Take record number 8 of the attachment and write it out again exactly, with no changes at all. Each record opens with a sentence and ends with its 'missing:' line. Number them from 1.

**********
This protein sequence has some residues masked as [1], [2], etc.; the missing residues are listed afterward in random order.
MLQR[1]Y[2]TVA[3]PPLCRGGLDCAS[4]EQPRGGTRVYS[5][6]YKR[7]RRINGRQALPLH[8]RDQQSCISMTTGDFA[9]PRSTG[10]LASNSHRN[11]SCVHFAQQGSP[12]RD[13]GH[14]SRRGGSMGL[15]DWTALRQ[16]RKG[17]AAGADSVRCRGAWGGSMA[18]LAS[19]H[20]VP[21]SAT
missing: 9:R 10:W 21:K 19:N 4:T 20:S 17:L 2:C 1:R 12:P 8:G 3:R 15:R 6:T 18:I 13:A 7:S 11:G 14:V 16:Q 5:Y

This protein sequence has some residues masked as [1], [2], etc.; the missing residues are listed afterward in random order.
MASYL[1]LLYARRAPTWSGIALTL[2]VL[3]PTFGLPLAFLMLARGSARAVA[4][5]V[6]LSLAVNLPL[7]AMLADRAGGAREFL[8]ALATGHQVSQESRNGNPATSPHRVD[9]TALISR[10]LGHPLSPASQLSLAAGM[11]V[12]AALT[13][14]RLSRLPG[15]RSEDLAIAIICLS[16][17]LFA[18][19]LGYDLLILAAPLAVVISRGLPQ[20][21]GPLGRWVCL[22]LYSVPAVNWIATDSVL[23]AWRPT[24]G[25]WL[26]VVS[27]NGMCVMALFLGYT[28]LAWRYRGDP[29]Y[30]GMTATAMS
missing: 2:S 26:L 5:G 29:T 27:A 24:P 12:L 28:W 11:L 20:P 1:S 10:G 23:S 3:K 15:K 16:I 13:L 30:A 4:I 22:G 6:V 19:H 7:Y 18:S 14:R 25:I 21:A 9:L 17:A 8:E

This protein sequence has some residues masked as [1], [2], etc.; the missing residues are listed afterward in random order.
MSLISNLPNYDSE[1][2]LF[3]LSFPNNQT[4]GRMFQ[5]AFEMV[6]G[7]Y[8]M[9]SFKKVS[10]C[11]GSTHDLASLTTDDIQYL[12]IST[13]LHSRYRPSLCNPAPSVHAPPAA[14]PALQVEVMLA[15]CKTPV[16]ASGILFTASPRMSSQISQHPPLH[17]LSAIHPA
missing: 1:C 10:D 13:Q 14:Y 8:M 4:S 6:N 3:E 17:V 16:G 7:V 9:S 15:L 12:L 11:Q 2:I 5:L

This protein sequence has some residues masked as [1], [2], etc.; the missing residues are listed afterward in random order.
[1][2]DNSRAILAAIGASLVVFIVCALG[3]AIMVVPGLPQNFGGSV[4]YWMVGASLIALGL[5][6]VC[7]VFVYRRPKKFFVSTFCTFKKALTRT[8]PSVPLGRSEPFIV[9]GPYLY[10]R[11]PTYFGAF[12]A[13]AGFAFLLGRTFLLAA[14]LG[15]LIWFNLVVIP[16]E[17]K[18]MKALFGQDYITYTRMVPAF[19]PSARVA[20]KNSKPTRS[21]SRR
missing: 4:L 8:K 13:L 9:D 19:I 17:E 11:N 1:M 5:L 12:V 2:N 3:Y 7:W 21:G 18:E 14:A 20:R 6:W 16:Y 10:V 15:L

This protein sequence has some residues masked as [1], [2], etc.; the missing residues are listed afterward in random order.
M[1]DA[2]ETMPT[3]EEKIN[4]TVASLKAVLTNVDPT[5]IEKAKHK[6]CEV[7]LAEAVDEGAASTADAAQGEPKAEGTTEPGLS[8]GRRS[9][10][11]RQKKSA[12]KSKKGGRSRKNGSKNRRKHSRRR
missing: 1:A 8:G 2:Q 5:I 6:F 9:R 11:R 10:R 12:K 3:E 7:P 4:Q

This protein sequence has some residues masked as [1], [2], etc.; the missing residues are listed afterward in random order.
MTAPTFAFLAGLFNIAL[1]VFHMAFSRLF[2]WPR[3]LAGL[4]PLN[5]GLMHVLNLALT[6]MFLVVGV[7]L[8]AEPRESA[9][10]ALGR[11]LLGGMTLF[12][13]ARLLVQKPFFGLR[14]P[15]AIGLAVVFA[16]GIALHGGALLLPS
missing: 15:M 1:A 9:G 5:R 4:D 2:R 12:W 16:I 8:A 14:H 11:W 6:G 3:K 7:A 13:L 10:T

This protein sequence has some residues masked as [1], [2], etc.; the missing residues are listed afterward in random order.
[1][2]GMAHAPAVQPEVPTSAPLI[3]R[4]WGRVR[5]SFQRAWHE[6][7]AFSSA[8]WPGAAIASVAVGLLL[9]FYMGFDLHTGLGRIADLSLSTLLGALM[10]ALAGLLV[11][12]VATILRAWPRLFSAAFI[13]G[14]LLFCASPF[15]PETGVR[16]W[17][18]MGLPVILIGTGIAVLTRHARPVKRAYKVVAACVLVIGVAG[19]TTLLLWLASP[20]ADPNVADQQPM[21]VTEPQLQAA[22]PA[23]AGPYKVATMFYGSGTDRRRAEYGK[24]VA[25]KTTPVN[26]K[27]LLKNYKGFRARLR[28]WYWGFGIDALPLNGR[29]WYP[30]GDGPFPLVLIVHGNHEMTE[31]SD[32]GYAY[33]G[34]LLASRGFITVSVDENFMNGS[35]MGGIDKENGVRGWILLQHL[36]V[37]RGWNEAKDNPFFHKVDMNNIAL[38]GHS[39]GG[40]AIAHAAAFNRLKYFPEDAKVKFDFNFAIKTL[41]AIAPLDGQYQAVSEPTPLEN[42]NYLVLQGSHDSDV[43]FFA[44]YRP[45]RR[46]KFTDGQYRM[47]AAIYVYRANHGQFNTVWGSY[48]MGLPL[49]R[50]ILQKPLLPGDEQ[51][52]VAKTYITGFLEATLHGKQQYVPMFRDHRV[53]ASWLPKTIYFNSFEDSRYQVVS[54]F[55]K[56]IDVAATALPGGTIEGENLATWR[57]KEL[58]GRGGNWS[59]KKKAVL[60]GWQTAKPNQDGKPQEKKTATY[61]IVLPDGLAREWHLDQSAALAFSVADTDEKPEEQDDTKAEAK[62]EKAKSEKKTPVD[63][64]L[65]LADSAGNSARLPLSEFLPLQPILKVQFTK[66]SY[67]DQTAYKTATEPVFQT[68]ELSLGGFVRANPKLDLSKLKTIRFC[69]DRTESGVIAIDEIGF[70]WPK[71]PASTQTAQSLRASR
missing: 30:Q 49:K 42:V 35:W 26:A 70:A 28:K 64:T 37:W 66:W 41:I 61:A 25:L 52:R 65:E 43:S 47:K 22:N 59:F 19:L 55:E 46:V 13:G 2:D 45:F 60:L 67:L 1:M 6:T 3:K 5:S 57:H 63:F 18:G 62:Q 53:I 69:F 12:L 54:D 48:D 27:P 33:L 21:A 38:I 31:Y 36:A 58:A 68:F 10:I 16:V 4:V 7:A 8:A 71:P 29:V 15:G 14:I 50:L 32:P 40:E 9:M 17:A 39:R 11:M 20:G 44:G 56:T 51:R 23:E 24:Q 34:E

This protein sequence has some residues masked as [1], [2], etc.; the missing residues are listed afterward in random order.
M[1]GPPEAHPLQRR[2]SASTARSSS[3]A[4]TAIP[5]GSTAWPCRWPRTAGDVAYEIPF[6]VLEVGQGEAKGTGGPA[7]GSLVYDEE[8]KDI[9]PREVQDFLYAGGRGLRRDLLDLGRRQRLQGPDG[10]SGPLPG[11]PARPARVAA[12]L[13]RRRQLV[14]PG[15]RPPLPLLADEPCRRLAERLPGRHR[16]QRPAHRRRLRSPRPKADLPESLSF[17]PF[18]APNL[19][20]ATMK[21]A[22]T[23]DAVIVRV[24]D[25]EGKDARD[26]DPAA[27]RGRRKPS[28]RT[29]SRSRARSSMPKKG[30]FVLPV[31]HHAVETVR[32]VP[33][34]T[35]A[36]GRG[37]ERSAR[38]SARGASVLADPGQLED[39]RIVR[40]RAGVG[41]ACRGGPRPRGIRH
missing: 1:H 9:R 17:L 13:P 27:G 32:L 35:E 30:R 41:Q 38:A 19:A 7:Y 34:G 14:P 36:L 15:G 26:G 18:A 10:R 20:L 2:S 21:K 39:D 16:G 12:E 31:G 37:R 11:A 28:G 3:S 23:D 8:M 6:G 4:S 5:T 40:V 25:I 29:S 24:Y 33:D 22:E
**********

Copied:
This protein sequence has some residues masked as [1], [2], etc.; the missing residues are listed afterward in random order.
M[1]GPPEAHPLQRR[2]SASTARSSS[3]A[4]TAIP[5]GSTAWPCRWPRTAGDVAYEIPF[6]VLEVGQGEAKGTGGPA[7]GSLVYDEE[8]KDI[9]PREVQDFLYAGGRGLRRDLLDLGRRQRLQGPDG[10]SGPLPG[11]PARPARVAA[12]L[13]RRRQLV[14]PG[15]RPPLPLLADEPCRRLAERLPGRHR[16]QRPAHRRRLRSPRPKADLPESLSF[17]PF[18]APNL[19][20]ATMK[21]A[22]T[23]DAVIVRV[24]D[25]EGKDARD[26]DPAA[27]RGRRKPS[28]RT[29]SRSRARSSMPKKG[30]FVLPV[31]HHAVETVR[32]VP[33][34]T[35]A[36]GRG[37]ERSAR[38]SARGASVLADPGQLED[39]RIVR[40]RAGVG[41]ACRGGPRPRGIRH
missing: 1:H 9:R 17:L 13:P 27:G 32:L 35:E 30:R 41:Q 38:A 19:A 7:Y 34:G 14:P 36:L 15:G 26:G 18:A 10:R 20:L 2:S 21:K 39:D 16:G 12:E 31:G 37:R 11:A 28:G 3:S 23:D 8:M 6:G 4:S 5:T 40:V 25:I 29:S 24:Y 33:D 22:E